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05 July 2005

William Logan and Goofball Poetics

In the current The New Criterion, William Logan writes "The Great American Desert," an omnibus review on John Ashbery and other poets in his wake. It's a witty piece of writing, and quite nasty--it takes up a conservative perspective that poetry reviews have been far too kind over the last thirty years. Time to take no prisoners.

Logan praises Ashbery lavishly, a familiar set-up for lambasting sycophants who mimic the master without really understanding the depth and for discrediting pretenders who could not maintain Ashbery's consistency. In Logan's cross-hairs, he goes after Dean Young:

The quality of whimsy is not strained. It falleth from Ashbery like the gentle rain—and it falleth on a lot of young poets now, students in the School of Goofball Poetics, boys who cut their teeth on Ashbery and Charles Simic and James Tate and now show little interest in any poems written before Dada came to town. Dean Young’s sixth book, Elegy on Toy Piano
, is fairly representative of the younger generation, full to the gills with geegaws and thingmabobs and dojiggers, but one tradition embraced is a lot of tradition rejected.

Logan then goes onto a predictable diatribe, detailing the simple-mindedness and facile quality of these pseudo-Dada experiments. He then goes after the current "not-it" girl, Jorie Graham, citing her complete lack of humor--as if that took insight. He continues with exposing the inconsistency in Kevin Young's poems (and again, as if that were a stretch) and on the numbing simplicity of Ted Kooser's poetry (and again, what a limb Logan goes out on!). He closes with a hardly startling paean of praise to Richard Wilbur.

Thus, Logan frames his argument with two "incompatible" poets, the discursive, breezy, improvisational Ashbery and the understated, masterful, and formal Wilbur. This is the critic's maneuver to show that he can appreciate all kinds of poetry, that his tastes are large. Once this is framed, the critic is at leave to search and destroy without compunction. Graham, with all the controversy Foetry has exposed (hers is the unhappy case that gives those watchdogs the greatest legitimacy) in regarding her unethical judging of poetry contests, and with all the burden of praise she received in her youth, is probably the biggest and easiest target to attack these days. He chastises Graham, specifically, for giving up her poetry of the minutiae and for adopting the posture of the propagandist. This reminds me of the attacks that the Partisan Review unleashed on Muriel Rukeyser, that the documentary poet became the poster girl poet during World War II. In other words, Graham has turned her back on a former poetics, trying for a grand sweep.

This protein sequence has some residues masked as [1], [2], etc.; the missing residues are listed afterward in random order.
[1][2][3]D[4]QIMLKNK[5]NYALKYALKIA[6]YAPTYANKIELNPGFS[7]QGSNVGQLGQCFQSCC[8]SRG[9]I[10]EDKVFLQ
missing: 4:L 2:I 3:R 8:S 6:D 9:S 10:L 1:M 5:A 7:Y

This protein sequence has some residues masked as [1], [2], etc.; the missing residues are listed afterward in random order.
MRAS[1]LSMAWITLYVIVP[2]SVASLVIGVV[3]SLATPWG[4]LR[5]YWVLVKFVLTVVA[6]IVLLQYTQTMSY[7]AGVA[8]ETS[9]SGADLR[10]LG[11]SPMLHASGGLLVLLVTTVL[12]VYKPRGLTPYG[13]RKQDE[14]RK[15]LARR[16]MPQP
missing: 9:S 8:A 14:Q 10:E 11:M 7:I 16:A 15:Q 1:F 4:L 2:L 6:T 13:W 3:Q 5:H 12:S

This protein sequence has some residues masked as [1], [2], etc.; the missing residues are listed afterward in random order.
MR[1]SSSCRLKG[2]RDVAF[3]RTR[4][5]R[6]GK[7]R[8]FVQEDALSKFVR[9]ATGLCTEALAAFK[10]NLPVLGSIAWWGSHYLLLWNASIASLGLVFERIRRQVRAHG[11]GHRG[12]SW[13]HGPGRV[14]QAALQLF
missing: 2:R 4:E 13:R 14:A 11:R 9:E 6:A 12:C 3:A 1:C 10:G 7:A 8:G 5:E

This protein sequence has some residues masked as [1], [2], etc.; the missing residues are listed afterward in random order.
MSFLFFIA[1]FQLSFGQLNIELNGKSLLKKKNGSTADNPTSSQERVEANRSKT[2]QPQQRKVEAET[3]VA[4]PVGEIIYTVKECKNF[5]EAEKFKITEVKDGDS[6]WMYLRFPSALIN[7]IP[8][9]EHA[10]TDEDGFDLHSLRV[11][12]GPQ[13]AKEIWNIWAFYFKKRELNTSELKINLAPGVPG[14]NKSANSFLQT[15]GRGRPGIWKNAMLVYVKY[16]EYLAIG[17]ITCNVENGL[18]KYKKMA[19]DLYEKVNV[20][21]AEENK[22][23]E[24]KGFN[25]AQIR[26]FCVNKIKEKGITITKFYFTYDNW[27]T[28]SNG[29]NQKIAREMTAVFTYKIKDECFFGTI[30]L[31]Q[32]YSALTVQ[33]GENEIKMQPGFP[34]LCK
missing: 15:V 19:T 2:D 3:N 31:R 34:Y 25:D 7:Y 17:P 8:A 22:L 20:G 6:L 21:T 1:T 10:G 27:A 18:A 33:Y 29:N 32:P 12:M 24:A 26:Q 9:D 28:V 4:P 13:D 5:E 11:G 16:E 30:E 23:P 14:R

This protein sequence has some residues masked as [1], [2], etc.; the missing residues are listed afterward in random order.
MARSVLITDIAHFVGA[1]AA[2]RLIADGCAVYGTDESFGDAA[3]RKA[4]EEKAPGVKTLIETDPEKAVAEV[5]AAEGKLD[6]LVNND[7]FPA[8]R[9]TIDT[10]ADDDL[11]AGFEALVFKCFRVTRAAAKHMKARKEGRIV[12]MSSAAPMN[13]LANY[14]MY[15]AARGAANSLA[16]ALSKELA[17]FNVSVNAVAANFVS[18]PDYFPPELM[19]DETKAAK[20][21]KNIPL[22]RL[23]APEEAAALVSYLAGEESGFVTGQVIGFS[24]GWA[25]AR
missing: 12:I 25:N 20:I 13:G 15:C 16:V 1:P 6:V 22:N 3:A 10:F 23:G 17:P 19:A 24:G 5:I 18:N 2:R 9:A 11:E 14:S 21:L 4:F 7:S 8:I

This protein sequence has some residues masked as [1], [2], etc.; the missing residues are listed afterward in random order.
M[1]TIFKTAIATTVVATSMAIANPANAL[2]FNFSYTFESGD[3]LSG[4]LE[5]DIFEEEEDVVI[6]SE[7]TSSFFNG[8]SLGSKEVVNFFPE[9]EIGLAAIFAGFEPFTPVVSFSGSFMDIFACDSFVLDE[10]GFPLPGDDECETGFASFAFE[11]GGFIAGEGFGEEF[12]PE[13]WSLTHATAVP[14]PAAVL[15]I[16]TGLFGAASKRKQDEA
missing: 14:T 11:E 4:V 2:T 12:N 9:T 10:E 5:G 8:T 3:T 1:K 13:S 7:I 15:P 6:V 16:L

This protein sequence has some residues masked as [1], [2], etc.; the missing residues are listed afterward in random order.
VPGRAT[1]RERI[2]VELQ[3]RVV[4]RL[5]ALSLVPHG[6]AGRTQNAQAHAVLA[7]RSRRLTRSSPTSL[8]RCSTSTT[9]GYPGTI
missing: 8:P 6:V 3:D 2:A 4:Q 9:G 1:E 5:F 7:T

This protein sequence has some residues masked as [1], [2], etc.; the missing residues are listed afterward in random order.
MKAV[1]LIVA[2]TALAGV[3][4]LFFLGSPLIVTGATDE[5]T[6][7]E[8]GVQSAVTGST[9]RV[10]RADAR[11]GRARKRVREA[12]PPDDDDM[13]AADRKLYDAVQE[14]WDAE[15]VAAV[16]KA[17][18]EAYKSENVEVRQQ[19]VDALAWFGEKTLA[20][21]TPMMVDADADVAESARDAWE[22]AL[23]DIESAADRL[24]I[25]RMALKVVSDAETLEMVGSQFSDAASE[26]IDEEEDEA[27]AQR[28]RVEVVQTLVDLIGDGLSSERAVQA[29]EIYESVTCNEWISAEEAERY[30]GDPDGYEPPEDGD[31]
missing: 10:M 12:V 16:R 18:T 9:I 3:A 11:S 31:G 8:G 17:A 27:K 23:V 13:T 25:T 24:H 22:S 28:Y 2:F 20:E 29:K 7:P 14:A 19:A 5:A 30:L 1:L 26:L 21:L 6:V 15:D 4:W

The attack on Kooser seems to come out of desire to chastise the Academy for granting this unassuming poet the mantle of U. S. Poet Laureate, and then a Pulitzer on top of it. Logan simply plops Kooser into the "aw shucks" school of poetry, the accessible, pleasing, monosyllabic verse of William Stafford. Kooser, like Graham, is a sell-out, according to Logan. Logan wistfully notes that Kooser used to have a hard, sardonic eye toward his subject matter--and here we have the New Critic's love of the hard, dry image, the unsentimental--but now he's gone soft on the Great American Desert.

His dismissal of Kevin Young is brief and predictable. News flash: Kevin Young's poetry is uneven!! Not quite getting the humor, mocking Young with his own brand of "noir" speak, Logan charges that Young's Black Maria fails because he's simply not up to the task. He just as casually dismisses Dean Young, simply for being a lightweight, a goofball, someone without bottom.

What's intriguing about this review is not whether or not Logan is on target about any of these particular poets and their books, but the pure posturing that upholds this omnibus. The frame is pre-fabricated, easy, and the content is sniping, snide, and complacent. Yes, there are the gestures toward fairness, that Logan may have read some of the poems with deep attention, but all of it ends up being the kind of display that cheapens criticism. Oh, we can call it polemic, admire here is a critic who is taking a stand against mediocrity--a guy who isn't afraid of pointing out the frauds of the poetry business. But that stance undercuts its integrity. It's fun to read, and we enjoy the meanness and superiority, but it is finally glib: worldly but tiresome .

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